A US federal court has dismissed two separate anti-trust lawsuits filed against Facebook.
Judge James Boasberg ruled that the Federal Trade Commission (FTC)’s anti-trust complaint against the social networking giant was too vague, reports BBC.
Another separate anti-competition lawsuit filed by a coalition of states was thrown out because the alleged violations occurred too long ago.
Facebook’s shares jumped 4.2% to $355.64 on the news.
This resulted in the social networking giant’s market value rising above $1tn (£720bn) for the first time ever.
In the US District Court for the District of Columbia ruling, Judge Boasberg wrote that the FTC’s complaint was “legally insufficient” and had to be dismissed, because the FTC had “failed to plead enough facts” to back up its claim that Facebook was stifling competition.
The FTC’s lawsuit had requested that the technology giant, which also owns Instagram and WhatsApp, be broken up.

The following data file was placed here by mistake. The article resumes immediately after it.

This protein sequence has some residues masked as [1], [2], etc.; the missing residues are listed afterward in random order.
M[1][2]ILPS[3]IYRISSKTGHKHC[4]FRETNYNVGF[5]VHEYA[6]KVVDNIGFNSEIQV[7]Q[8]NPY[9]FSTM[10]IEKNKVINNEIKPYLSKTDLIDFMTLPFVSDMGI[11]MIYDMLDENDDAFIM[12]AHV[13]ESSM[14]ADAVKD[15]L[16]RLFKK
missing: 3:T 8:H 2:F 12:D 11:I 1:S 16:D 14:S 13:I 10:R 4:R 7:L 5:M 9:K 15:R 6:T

“The FTC’s complaint says almost nothing concrete on the key question of how much power Facebook actually had, and still has, in a properly defined anti-trust product market,” wrote Judge Boasberg.
“It is almost as if the agency expects the court to simply nod to the conventional wisdom that Facebook is a monopolist.”
While this is a setback for the FTC that some analysts say could have repercussions for the future of anti-competition law in the US, the watchdog can re-file the charges and has until 28 July to do so.
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